Andi refuses to direct Alpha’s resources towards researching and developing a new and dangerous energy source called Klear so Miles sues her for control of the company. Andi is unable to find the napkin and all her former friends back Miles. Andi is kicked out of the company she started. When she later finds the napkin she lets all her ‘friends’ know that she will take them down, and only days later she’s dead in an apparent suicide.
Now with the information Ive given you, ask yourself this: which one of the characters has the means and motive to kill Andi? You can’t say ‘all of them’, pick one.
Did you pick Miles Bron?
I said earlier in this review that Rian Johnson’s writing is not subtle, and that it was a criticism I had of the first movie. When the Thrombeys loudly proclaim to everyone how awful and racist they are it takes me out of the movie. But when he makes Benoit Blanc the mouthpiece for his thoughts in this movie, it’s awesome.
When Blanc gathers the remaining characters in Bron’s house he confesses that this case has really confounded him. But it’s confounded him because he was expecting it to be difficult. As he states to the group:
“You see, I expected complexity. I expected intelligence. I expected a puzzle, a game. But that's not what any of this is. It hides not behind complexity, but behind mind-numbing, obvious clarity. Truth is, it doesn't hide at all. I was staring right at it.”
Who killed Andi?
“His dock doesn't float. His wonder fuel is a disaster. His grasp of disruption theory is remedial at best. He didn't design the puzzle boxes. He didn't write the mystery. Et voila! It all adds up. The key to this entire case. And it was staring me right in the face. Like everyone in the world, I assumed Miles Bron was a complicated genius. But why? Look into the clear centre of this glass onion. Miles Bron is an idiot!”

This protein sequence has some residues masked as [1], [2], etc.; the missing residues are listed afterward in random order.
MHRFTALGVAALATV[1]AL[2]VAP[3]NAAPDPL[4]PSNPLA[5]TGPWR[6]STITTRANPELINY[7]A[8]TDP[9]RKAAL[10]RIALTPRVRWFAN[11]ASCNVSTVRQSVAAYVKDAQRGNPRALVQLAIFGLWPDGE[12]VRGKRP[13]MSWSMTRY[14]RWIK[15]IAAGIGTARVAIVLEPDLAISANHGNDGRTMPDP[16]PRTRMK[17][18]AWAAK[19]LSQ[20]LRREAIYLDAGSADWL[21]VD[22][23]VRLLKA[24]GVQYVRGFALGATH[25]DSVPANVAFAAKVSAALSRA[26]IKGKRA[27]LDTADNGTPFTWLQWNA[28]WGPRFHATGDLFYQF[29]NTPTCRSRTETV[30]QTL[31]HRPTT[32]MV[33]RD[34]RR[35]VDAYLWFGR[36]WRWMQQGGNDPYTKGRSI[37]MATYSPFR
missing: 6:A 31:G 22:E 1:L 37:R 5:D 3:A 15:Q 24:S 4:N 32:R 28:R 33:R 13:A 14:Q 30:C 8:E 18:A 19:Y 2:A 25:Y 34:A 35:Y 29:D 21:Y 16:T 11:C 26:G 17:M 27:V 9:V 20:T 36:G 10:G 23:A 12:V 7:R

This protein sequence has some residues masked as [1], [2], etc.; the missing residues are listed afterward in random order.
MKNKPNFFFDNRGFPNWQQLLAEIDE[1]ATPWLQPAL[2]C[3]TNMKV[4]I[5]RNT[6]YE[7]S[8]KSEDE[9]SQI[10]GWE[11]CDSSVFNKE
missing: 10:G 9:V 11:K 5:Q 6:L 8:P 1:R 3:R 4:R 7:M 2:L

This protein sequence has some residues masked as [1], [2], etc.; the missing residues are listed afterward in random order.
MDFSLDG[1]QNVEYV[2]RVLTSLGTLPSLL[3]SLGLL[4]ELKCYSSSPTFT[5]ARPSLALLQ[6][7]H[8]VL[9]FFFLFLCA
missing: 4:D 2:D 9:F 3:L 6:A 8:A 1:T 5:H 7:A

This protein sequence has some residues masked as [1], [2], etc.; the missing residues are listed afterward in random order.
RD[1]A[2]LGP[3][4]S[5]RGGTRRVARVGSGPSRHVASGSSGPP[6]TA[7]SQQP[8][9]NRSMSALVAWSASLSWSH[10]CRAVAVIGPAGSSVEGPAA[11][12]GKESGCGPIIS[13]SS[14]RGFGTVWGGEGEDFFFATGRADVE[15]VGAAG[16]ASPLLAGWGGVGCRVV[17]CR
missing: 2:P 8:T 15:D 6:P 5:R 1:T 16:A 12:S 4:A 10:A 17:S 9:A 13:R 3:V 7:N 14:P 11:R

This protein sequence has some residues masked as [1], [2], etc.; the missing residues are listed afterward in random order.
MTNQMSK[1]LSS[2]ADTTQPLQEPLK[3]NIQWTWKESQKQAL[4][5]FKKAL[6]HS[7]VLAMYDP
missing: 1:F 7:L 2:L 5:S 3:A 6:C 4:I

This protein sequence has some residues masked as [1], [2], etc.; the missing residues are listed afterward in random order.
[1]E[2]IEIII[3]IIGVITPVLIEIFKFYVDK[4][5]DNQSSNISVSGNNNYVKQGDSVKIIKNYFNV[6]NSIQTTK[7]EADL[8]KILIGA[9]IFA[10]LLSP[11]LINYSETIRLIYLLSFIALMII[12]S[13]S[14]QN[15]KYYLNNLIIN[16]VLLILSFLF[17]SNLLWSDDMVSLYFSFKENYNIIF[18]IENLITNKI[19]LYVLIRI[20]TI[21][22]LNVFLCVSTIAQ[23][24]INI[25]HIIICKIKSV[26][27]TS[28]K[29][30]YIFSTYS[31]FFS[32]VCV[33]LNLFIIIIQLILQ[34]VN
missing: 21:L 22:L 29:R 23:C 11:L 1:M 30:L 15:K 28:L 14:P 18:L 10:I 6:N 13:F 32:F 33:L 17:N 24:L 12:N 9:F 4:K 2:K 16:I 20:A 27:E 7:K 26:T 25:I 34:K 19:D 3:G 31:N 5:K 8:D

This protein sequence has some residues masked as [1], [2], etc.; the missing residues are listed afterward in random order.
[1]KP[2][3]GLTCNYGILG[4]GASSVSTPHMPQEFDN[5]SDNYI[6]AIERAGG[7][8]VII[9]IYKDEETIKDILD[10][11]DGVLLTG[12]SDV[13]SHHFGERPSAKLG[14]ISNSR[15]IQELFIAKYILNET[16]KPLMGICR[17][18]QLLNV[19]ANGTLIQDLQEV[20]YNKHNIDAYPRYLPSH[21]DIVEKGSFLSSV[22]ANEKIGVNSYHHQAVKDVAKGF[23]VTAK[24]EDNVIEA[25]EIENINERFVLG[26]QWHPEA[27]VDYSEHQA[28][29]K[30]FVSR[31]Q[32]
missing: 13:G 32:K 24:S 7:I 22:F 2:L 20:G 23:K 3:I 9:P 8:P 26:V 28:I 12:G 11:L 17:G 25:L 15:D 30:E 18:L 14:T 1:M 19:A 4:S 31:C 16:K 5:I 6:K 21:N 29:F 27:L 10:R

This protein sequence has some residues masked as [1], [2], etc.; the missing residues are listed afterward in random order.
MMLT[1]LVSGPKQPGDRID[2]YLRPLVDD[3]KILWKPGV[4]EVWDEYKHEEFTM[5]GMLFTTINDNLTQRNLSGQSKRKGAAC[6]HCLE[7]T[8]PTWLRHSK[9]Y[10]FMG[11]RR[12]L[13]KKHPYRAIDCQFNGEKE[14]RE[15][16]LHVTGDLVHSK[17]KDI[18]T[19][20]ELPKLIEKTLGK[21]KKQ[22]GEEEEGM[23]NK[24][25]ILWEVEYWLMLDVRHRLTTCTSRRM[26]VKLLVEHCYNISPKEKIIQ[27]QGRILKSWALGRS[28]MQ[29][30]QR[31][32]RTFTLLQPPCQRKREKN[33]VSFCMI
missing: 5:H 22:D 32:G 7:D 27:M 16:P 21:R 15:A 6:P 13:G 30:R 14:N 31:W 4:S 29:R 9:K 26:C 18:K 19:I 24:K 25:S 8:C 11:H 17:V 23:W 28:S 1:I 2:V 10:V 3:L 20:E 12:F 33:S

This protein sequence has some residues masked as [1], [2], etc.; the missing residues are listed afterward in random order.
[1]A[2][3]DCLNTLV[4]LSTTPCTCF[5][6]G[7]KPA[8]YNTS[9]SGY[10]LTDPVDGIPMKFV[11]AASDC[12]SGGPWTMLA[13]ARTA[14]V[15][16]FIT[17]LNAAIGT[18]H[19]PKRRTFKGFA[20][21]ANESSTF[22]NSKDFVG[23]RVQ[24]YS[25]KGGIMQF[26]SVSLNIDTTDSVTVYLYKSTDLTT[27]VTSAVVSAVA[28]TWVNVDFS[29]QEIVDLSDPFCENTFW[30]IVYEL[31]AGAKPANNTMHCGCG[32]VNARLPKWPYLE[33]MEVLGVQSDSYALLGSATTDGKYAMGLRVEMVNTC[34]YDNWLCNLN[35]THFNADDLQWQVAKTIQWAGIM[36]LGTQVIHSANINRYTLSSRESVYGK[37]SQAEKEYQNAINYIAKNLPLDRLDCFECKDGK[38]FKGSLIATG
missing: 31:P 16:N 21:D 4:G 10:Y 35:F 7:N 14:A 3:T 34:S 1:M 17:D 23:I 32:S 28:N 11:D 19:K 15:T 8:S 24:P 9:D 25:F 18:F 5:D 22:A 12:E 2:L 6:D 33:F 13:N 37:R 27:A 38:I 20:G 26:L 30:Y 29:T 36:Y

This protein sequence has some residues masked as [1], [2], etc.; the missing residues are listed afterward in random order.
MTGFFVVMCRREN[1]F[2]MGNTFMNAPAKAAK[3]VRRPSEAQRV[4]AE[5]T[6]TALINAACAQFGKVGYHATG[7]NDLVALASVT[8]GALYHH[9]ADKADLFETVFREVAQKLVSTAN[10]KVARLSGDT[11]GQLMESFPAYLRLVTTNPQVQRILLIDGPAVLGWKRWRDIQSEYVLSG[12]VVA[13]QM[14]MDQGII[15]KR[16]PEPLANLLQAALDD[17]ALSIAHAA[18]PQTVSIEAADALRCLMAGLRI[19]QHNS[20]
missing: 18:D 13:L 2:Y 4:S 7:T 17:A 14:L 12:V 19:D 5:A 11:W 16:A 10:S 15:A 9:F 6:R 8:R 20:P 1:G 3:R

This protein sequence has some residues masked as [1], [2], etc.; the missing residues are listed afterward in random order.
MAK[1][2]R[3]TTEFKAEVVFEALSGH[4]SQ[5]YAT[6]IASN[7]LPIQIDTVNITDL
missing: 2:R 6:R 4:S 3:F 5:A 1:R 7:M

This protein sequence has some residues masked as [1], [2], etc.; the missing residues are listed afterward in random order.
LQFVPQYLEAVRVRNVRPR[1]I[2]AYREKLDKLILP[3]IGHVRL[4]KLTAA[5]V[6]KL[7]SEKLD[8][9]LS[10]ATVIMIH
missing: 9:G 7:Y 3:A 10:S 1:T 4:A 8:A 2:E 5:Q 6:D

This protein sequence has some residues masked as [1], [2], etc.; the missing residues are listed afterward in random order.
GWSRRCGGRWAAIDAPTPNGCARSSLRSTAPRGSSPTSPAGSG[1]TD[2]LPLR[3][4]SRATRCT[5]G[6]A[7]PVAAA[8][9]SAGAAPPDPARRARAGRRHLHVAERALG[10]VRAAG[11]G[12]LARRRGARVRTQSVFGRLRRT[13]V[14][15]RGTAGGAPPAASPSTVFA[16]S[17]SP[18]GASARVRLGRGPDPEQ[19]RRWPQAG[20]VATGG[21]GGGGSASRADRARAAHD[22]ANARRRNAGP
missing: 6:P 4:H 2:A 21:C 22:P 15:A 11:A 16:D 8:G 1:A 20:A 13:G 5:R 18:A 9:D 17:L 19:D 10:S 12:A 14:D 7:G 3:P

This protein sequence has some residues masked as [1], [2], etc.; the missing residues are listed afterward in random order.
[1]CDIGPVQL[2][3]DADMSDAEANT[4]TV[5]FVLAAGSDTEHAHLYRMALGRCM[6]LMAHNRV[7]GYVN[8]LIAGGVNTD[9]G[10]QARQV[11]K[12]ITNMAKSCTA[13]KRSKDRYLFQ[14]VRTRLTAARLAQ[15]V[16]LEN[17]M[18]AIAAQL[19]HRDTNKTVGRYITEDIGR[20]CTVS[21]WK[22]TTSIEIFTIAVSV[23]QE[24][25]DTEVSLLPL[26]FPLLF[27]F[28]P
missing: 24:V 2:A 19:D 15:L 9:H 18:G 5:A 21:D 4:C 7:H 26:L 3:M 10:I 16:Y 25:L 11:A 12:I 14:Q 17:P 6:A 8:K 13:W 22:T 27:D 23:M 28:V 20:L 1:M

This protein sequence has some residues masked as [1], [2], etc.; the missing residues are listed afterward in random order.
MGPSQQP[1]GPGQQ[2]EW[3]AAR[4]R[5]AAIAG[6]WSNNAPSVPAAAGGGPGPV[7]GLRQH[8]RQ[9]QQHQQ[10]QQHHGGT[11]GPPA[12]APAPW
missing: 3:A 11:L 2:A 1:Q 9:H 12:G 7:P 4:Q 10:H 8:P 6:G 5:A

Bron poisoned Duke when Duke showed him news of Andi’s death, he shot Helen right in front of Blanc mere minutes after Blanc had mentioned how Bron put himself in danger.
“It's like putting a loaded gun on the table, and turning off the lights.”
In effect, he stole Blancs idea and made it seem like his own, which is what people like Bron always do.
It’s very, very obvious from this movie that Rian Johnson has long thought that Elon Musk (and those who hold him as some kind of genius who deserves his wealth) is a complete clown. Not to mention an idiot and snake.
Glass Onion is all about the most powerful people in the world, and the terrifying truth that most of them are complete morons. We want to believe that people who have it all have somehow ‘earned it’. They must be smart, have discovered some new truth, or be charming enough to ingratiate themselves in all circles. But that is very rarely, if ever, the truth. Far more often they are an Elon type figure: someone born into wealth, who buys into successful ideas rather than creating his own, who is considered a genius thanks to his presence beside those ideas, and then when examined just a second or two longer than usual is revealed to be a petulant man child who desperately wants to be cool.